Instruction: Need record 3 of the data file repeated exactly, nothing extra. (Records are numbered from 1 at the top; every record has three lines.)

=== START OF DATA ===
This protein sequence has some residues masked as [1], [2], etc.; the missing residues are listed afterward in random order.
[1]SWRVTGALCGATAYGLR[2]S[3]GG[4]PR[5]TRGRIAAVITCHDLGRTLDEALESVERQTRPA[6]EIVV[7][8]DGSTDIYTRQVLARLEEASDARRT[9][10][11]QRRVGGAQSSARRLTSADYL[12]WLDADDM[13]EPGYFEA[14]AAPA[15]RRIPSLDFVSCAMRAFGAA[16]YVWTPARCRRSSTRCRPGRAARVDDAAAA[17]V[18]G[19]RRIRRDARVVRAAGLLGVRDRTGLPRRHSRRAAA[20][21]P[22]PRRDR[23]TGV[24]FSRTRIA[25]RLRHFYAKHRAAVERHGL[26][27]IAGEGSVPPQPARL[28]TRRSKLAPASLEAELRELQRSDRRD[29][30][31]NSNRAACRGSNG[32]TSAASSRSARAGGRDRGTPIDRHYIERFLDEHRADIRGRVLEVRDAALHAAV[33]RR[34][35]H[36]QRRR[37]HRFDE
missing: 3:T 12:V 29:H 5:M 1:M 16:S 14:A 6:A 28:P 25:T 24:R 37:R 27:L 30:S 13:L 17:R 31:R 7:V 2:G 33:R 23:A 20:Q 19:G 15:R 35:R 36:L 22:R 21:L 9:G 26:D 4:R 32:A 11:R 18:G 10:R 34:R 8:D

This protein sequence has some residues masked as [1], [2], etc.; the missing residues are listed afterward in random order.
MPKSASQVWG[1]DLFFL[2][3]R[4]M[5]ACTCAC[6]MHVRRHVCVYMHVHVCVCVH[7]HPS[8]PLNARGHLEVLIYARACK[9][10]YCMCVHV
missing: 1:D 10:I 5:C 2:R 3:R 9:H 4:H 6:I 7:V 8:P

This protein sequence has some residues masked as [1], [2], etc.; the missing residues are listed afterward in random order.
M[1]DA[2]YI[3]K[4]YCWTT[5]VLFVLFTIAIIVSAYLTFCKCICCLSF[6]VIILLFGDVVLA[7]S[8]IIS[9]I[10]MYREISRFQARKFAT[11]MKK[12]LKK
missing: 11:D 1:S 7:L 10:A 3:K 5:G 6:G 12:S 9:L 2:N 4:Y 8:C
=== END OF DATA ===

This protein sequence has some residues masked as [1], [2], etc.; the missing residues are listed afterward in random order.
M[1]DA[2]YI[3]K[4]YCWTT[5]VLFVLFTIAIIVSAYLTFCKCICCLSF[6]VIILLFGDVVLA[7]S[8]IIS[9]I[10]MYREISRFQARKFAT[11]MKK[12]LKK
missing: 11:D 1:S 7:L 10:A 3:K 5:G 6:G 12:S 9:L 2:N 4:Y 8:C